Ken Corr

How To Plan a Sabbatical

One of the benefits that Brentwood Baptist provides her ministers is a monthly retreat day and 5 year sabbaticals.  But have you ever wondered how you ought to spend your time on sabbatical or your spiritual retreat days?  For some, imagining and planning what to do becomes so stressful that they end up doing nothing. They are concerned that they might not be “doing it right”, as if there is a right and a wrong way to have a sabbath.  I do not believe that there is a right way or a wrong way to spend your sabbath, but there are ways that are more helpful than others.  Let me suggest that a sabbath, whether it is for a day or for a month, include three things:  rest, devotion, and recreation.

The word “Sabbath” means, “rest.”  If a sabbath includes any activity at all, it should be first and foremost rest.  It is intended as a break from the regular activities that mark our days.  Rest may include many things, depending on what brings each person joy.  For some, it might include sleeping later than normal, allowing their rest rhythm rather than an alarm to awaken them.  It might include a mid-day nap.  For others, rest might include an activity that is particularly nourishing to them, e.g., gardening, exercise, or reading.  The activity is not as important as whether it brings you refreshment. 

Another essential for sabbath is devotion.  Time set aside without interruption for devotion is critical for our spiritual health and growth.  Someone once said, “You know that you have been silent long enough when you  hear a voice that is not your own.”  I like that.  It implies a deep listening that is more than a cursory reading of a biblical text or a devotional book.  When Elijah was recovering from his bout of depression on Mt. Horeb, he recognized the presence of God, not in the fire, or the wind, or the earthquake.  These were the normal and expected forms of a theophany.  Rather, Elijah recognized God in the “still small voice” (KJV), “the sound of sheer silence” (NRSV), “a voice, a soft whisper” (HCSB).  A sabbath gives us a time for that kind of deep listening.  I would recommend that your devotional time include prayer, Bible reading, a book for lectio divina, and a journal.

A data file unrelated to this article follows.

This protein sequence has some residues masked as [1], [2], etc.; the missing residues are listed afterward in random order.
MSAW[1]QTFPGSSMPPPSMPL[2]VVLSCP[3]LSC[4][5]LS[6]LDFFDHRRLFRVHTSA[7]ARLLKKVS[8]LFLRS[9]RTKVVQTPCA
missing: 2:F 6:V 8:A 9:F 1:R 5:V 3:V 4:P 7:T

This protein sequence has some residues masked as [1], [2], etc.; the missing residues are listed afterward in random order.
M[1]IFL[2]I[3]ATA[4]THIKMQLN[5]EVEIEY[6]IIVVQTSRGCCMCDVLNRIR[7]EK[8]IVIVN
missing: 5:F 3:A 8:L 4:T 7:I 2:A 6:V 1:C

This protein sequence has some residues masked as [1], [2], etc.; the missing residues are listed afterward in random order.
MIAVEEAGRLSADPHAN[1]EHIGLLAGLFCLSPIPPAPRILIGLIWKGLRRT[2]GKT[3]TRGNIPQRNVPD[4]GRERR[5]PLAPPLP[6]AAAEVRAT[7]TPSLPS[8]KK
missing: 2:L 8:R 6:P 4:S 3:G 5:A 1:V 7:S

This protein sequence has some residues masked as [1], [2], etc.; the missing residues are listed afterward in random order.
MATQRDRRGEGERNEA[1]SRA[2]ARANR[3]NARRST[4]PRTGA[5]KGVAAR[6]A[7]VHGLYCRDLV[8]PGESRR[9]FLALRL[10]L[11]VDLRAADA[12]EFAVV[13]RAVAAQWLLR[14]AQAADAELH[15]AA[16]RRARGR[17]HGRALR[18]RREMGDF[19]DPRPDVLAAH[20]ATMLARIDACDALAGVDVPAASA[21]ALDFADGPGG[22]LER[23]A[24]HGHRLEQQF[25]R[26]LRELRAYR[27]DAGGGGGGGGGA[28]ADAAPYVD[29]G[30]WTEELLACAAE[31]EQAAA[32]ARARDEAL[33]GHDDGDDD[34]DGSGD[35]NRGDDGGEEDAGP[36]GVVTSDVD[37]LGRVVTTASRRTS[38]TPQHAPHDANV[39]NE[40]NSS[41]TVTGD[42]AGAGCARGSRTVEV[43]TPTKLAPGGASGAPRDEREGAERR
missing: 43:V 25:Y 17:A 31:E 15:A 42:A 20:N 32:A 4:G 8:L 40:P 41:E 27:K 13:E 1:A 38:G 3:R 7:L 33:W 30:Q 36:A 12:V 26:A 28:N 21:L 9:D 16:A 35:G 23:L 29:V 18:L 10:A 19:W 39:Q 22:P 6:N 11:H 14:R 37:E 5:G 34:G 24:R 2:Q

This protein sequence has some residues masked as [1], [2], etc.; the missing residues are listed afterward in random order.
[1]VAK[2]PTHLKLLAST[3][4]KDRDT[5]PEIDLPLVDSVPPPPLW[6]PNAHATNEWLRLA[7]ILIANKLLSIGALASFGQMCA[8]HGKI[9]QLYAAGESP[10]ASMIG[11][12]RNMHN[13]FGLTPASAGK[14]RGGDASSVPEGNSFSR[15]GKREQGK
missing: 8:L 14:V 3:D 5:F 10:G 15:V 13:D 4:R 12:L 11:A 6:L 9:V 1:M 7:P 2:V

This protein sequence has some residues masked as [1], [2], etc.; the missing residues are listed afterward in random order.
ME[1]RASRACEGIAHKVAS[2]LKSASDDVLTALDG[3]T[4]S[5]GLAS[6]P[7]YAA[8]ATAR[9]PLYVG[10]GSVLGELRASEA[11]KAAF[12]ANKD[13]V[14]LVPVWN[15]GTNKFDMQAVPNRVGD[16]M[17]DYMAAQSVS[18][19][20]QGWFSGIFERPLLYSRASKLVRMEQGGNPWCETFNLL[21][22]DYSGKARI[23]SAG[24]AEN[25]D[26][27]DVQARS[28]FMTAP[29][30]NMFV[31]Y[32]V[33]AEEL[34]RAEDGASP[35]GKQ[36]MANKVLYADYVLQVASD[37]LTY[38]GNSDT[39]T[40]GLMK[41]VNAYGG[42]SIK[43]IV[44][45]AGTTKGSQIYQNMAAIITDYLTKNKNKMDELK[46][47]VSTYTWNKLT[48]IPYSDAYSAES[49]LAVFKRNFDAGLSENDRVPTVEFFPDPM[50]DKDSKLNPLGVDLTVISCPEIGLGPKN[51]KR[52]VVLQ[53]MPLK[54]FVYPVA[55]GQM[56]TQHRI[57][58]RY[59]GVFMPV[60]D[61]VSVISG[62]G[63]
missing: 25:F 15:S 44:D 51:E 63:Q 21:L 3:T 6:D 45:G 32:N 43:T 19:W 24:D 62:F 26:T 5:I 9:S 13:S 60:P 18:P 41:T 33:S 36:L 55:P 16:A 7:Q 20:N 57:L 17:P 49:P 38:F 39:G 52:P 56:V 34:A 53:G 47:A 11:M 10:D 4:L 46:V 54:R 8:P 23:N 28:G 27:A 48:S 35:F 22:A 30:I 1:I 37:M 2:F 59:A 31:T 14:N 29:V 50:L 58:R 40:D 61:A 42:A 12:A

Finally, an essential for sabbath is recreation.  This may be the hardest for some because we are not taught to think of recreation as a spiritual activity.  Sabbath implies a time for renewal: renewal of creative energy and enthusiasm for assigned tasks.  Recreation provides that.  The very word, “re-create,” reminds us that recreation is an avenue to gain new creative energy.  When we work without play, we burn out, losing our vision, energy, and confidence.  Columbia University did a study years ago in which they included one hour of unstructured play in the school curriculum for students aged 4-13 years.  The result was,  “. . .students showed significant improvements in attentional skills and cognitive functioning after the play curriculum compared to having a full day of traditional academic classes.”  (The Strength Switch, Lea Waters, p. 157).  It is a good reminder that we need time in our lives for play.  When planning for  your sabbath, think about what you do that is play and include it in your plans.

There may be many other things that you want to include in your sabbath.  Some like to include time with family.  Some might enjoy a time for service to others.  Some might find it helpful to have time for exercise.  But however you plan your time, be sure to include rest, devotion, and recreation. 

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